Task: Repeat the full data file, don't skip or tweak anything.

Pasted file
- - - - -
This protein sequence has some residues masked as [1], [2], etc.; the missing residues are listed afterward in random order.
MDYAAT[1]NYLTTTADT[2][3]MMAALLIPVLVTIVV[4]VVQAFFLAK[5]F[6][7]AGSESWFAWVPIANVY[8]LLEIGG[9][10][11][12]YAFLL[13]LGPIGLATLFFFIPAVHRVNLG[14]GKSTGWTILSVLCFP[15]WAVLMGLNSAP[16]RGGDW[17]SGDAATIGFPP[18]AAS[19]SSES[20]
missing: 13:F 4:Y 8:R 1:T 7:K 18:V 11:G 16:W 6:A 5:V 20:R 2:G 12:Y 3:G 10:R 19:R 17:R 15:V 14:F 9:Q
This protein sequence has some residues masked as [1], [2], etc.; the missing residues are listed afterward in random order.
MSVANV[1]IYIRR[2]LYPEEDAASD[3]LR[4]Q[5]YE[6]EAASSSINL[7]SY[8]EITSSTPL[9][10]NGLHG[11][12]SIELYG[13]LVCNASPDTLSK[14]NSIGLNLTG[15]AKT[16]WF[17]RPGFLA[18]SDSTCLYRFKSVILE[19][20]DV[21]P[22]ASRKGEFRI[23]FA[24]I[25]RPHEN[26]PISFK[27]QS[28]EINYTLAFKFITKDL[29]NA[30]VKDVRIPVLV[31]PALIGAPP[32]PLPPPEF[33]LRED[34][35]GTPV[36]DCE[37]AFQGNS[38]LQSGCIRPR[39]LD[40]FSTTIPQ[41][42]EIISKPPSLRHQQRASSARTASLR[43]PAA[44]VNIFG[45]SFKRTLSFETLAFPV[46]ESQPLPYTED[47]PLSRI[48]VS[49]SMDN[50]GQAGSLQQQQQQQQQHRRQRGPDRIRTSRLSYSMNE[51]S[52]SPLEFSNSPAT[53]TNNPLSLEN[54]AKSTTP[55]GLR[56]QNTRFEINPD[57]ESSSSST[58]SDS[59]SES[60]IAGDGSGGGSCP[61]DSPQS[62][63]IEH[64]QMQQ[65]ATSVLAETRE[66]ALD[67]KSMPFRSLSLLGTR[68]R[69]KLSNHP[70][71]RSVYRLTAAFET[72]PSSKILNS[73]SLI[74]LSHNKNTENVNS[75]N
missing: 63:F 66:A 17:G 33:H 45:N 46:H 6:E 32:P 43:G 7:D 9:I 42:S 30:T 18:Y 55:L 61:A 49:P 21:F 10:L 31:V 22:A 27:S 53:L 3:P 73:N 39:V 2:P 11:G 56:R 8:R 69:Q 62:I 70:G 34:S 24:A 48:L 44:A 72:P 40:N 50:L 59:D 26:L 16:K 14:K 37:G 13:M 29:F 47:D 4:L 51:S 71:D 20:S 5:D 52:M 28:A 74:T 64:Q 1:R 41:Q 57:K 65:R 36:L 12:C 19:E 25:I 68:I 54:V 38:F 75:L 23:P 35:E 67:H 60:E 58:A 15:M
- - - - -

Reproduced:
This protein sequence has some residues masked as [1], [2], etc.; the missing residues are listed afterward in random order.
MDYAAT[1]NYLTTTADT[2][3]MMAALLIPVLVTIVV[4]VVQAFFLAK[5]F[6][7]AGSESWFAWVPIANVY[8]LLEIGG[9][10][11][12]YAFLL[13]LGPIGLATLFFFIPAVHRVNLG[14]GKSTGWTILSVLCFP[15]WAVLMGLNSAP[16]RGGDW[17]SGDAATIGFPP[18]AAS[19]SSES[20]
missing: 13:F 4:Y 8:R 1:T 7:K 18:V 11:G 16:W 6:A 5:V 20:R 2:G 12:Y 3:G 10:R 19:R 17:R 15:V 14:F 9:Q
This protein sequence has some residues masked as [1], [2], etc.; the missing residues are listed afterward in random order.
MSVANV[1]IYIRR[2]LYPEEDAASD[3]LR[4]Q[5]YE[6]EAASSSINL[7]SY[8]EITSSTPL[9][10]NGLHG[11][12]SIELYG[13]LVCNASPDTLSK[14]NSIGLNLTG[15]AKT[16]WF[17]RPGFLA[18]SDSTCLYRFKSVILE[19][20]DV[21]P[22]ASRKGEFRI[23]FA[24]I[25]RPHEN[26]PISFK[27]QS[28]EINYTLAFKFITKDL[29]NA[30]VKDVRIPVLV[31]PALIGAPP[32]PLPPPEF[33]LRED[34][35]GTPV[36]DCE[37]AFQGNS[38]LQSGCIRPR[39]LD[40]FSTTIPQ[41][42]EIISKPPSLRHQQRASSARTASLR[43]PAA[44]VNIFG[45]SFKRTLSFETLAFPV[46]ESQPLPYTED[47]PLSRI[48]VS[49]SMDN[50]GQAGSLQQQQQQQQQHRRQRGPDRIRTSRLSYSMNE[51]S[52]SPLEFSNSPAT[53]TNNPLSLEN[54]AKSTTP[55]GLR[56]QNTRFEINPD[57]ESSSSST[58]SDS[59]SES[60]IAGDGSGGGSCP[61]DSPQS[62][63]IEH[64]QMQQ[65]ATSVLAETRE[66]ALD[67]KSMPFRSLSLLGTR[68]R[69]KLSNHP[70][71]RSVYRLTAAFET[72]PSSKILNS[73]SLI[74]LSHNKNTENVNS[75]N
missing: 63:F 66:A 17:G 33:H 45:N 46:H 6:E 32:P 43:G 7:D 9:I 42:S 30:T 18:Y 55:L 61:A 49:P 21:F 10:L 31:V 22:A 27:S 53:L 3:P 73:N 39:V 2:P 11:G 56:R 8:R 69:Q 62:I 70:G 34:S 24:A 48:L 44:A 72:P 40:N 50:L 59:D 26:L 16:K 14:K 37:G 13:M 29:F 47:D 4:L 51:S 71:D 20:S 5:D 52:M 28:A 74:T 64:Q 1:R 41:Q 57:K 65:R 36:L 12:C 19:E 25:I 68:I 54:V 38:F 75:L 23:P 35:E 67:H 60:E 58:A 15:M